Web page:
Belmont Bridge a journey or a destination?
[Re: April 12 cover story: "Belmont vortex: Vision vs. reality in Belmont Bridge debate"], three big questions to mix it up at your next backyard BBQ:
1. The historical debate: "Is the Belmont Bridge replacement design a step forward or a step back?" Historians have articulated that the current bridge was, like the Vinegar Hill razing, a product of biased urban planning and Eisenhower-era highway hysteria. It cut off Downtown from the surrounding neighborhoods– geographically, socially, and economically. Do we want to repeat that mistake for simplicity's sake? Or do we care enough to rethink that critical junction from the ground up– and maybe even below. How would we do it now if we could do it over? (And, we can.)
2. The metaphysical riddle: "Are we designing for a journey or a destination?" True, we could spend $14.5 million on a utilitarian slab of road. Or, we could create an enduring piece of Charlottesville culture– an arts district, a central park, a permanent farmer's market (add your dream here). Infrastructure is about opportunity. The Rotunda is more than a classroom. The Downtown Mall is more than a mall. That's how we do it in Charlottesville, right? Rethinking the Belmont Vortex should take us somewhere far greater than the mere distance from Levy to Market Street.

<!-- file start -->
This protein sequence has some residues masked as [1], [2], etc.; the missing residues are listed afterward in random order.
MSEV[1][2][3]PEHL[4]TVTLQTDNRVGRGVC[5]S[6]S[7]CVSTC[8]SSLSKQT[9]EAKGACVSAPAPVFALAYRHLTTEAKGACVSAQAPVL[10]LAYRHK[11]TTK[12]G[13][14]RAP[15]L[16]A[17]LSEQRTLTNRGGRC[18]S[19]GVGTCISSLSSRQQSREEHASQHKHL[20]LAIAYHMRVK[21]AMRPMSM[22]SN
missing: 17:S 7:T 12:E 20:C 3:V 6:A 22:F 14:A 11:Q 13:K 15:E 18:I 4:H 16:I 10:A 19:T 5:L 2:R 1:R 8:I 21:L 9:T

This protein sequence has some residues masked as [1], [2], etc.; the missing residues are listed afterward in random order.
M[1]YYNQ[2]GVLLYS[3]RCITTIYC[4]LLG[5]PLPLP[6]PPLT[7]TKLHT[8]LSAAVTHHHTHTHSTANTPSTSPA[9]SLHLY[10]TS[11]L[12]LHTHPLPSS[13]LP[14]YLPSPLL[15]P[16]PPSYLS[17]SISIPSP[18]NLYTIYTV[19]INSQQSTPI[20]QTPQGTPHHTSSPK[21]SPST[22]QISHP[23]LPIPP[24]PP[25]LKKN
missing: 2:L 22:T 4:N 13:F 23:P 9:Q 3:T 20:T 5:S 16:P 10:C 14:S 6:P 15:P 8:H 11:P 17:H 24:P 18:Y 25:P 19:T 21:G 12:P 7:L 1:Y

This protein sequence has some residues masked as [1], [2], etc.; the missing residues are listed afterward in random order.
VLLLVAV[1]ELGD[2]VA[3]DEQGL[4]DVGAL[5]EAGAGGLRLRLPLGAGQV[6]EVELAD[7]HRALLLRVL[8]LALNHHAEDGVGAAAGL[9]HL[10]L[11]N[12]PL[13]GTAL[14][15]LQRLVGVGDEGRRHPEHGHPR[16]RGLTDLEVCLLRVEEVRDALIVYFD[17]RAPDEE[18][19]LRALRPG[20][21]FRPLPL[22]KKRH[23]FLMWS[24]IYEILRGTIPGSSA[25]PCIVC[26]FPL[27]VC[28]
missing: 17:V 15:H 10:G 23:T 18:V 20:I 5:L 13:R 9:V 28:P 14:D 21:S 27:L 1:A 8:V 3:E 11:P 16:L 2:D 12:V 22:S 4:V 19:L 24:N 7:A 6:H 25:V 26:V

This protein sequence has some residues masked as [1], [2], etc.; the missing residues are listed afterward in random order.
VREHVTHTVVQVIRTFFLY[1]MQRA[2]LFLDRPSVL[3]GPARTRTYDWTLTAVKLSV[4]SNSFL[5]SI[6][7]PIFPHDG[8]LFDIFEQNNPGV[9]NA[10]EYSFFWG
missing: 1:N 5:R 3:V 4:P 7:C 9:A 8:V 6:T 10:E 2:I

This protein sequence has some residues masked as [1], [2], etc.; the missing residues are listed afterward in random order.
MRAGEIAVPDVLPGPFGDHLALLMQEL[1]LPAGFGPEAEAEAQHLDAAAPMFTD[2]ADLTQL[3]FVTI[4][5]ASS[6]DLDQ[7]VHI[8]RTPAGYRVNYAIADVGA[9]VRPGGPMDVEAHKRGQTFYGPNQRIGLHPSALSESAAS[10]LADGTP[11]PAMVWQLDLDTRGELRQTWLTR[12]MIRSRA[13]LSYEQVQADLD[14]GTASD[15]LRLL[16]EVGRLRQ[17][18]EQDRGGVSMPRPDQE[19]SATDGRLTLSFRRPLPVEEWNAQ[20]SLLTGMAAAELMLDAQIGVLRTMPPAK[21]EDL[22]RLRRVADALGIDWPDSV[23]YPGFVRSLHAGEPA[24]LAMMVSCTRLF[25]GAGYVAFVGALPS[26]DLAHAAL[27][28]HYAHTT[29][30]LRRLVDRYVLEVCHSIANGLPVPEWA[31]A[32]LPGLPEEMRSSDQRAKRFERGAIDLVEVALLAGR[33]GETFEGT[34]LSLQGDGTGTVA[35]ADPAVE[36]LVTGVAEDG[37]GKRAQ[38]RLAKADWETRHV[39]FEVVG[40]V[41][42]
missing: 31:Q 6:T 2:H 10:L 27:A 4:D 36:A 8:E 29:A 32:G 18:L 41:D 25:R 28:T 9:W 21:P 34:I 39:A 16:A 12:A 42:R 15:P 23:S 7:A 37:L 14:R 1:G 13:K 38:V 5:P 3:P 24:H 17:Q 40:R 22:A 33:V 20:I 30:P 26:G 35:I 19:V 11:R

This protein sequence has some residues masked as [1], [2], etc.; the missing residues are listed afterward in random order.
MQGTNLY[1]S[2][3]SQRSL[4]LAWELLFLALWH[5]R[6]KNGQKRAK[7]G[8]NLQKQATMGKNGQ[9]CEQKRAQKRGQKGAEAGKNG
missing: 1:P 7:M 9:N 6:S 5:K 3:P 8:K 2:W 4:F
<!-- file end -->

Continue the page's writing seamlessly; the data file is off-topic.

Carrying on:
3. The political hot potato: "Who is the priority in the bridge replacement project?" VDOT? CSX? The nTelos Wireless Pavillion? Or, Charlottesville's citizens? Let's say, for the sake of argument, that the city bureaucracy took a stand on this issue. What ideals would they work, debate, and– dare we say– fight for? Those of expediency, protocol, and (quite frankly) mediocrity? Or those that challenge the status quo in favor of creativity, community, and an ambitious civic legacy. After our city's recent series of arguably lopsided negotiations (bypass, parkway, and dam), I'd like to see the interests of Charlottesville's citizens end up on top... especially on our own turf.